He stated that he could identify the seized articles shown to him and he got identified the container as Article 'B'. In cross examination by the defence counsel, it reads as under: "Cross by defence counsel Police had not come to call me at my house. When I had been to the spot, police had already removed the articles. Police had not read over the contents panchnama. I cannot say what is written in the panchanama. Police had taken my signatures not affixed the labels on articles in my presence. When police had taken measurements I was not present in 31 room. It is not true to say that, police had not seized anything in my presence and, I only signed the panchanama. Re-examination: Nil ROAC Sd/- A.D. Uphadye ASJ Pusad 28/8/01"

27. The deposition of PW 4 would reveal that he admits the police preparing the panchnama and it containing the signature and that police seized the articles. In cross examination he admits the seizure of plastic container of kerosene from the room of appellant.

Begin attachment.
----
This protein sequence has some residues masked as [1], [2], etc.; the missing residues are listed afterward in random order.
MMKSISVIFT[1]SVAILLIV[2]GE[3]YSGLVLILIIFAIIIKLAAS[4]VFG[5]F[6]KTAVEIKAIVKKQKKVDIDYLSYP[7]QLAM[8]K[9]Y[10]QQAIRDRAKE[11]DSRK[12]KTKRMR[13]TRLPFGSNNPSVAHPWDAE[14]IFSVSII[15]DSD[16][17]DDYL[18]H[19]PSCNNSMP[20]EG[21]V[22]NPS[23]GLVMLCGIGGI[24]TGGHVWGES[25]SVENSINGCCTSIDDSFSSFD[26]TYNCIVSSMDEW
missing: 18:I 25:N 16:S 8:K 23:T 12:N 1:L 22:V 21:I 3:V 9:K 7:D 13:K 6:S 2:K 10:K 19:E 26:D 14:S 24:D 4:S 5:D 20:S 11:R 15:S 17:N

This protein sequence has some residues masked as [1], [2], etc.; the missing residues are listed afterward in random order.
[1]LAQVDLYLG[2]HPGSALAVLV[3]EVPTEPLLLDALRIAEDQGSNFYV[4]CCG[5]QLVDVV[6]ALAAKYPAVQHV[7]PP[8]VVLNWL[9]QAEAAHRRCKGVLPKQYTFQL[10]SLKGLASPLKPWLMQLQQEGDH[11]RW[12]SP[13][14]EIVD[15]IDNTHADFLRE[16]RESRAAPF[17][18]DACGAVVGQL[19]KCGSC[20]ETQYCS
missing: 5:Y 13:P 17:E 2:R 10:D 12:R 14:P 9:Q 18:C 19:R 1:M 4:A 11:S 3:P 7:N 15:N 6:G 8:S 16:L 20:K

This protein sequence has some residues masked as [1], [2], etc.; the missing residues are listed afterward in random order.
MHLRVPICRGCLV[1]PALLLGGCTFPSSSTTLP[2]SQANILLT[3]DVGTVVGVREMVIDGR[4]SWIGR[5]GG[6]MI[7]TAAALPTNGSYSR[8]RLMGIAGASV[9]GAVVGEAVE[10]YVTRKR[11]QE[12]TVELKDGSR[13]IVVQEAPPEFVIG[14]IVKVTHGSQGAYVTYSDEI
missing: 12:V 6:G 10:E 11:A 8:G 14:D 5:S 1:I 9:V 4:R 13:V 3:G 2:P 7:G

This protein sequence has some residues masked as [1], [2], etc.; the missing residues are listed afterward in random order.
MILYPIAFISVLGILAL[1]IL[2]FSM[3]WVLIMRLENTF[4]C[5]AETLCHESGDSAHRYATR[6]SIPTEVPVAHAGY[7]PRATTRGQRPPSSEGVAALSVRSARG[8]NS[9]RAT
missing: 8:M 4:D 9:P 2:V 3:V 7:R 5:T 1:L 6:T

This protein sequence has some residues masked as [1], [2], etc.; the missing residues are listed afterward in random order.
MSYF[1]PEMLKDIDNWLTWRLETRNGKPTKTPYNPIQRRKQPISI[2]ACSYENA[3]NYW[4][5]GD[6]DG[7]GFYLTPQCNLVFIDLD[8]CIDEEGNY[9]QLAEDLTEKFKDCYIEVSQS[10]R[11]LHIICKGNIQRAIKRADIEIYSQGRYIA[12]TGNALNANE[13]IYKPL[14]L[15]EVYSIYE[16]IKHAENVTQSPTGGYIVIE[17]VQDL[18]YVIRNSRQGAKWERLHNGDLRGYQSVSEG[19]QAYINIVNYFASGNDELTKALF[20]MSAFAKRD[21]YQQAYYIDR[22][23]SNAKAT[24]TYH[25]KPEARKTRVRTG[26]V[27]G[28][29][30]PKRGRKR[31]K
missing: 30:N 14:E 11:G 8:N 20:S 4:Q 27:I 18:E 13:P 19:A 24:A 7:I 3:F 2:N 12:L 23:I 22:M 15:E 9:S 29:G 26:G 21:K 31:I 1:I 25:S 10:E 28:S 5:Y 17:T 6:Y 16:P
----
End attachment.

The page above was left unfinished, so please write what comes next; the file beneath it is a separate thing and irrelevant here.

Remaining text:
THE CASE OF ACCIDENTAL FALL OF A LAMP AND THE EVIDENCE OF DEFENCE WITNESSES

28. That the deceased died due to burning is indisputable. That the appellant was in the said room along with the deceased and their two children is not open to question. The room appears to have been a small room. The dying declaration if it is accepted points to the cause of the death being homicidal and the author of the crime being the appellant. In his statement under Section 313, appellant pleaded as follows: "Myself, wife and two sons were sleeping in the house and that time how lamp fallen, I do not know. Due to burn of guilt there was flame and therefore myself, wife and two sons sustained burn injuries. I went to extinguish the fire at my sons and wife. I also sustained burn injury, my both legs and hands having burn injuries. Thereafter all of us went to hospital by jeep.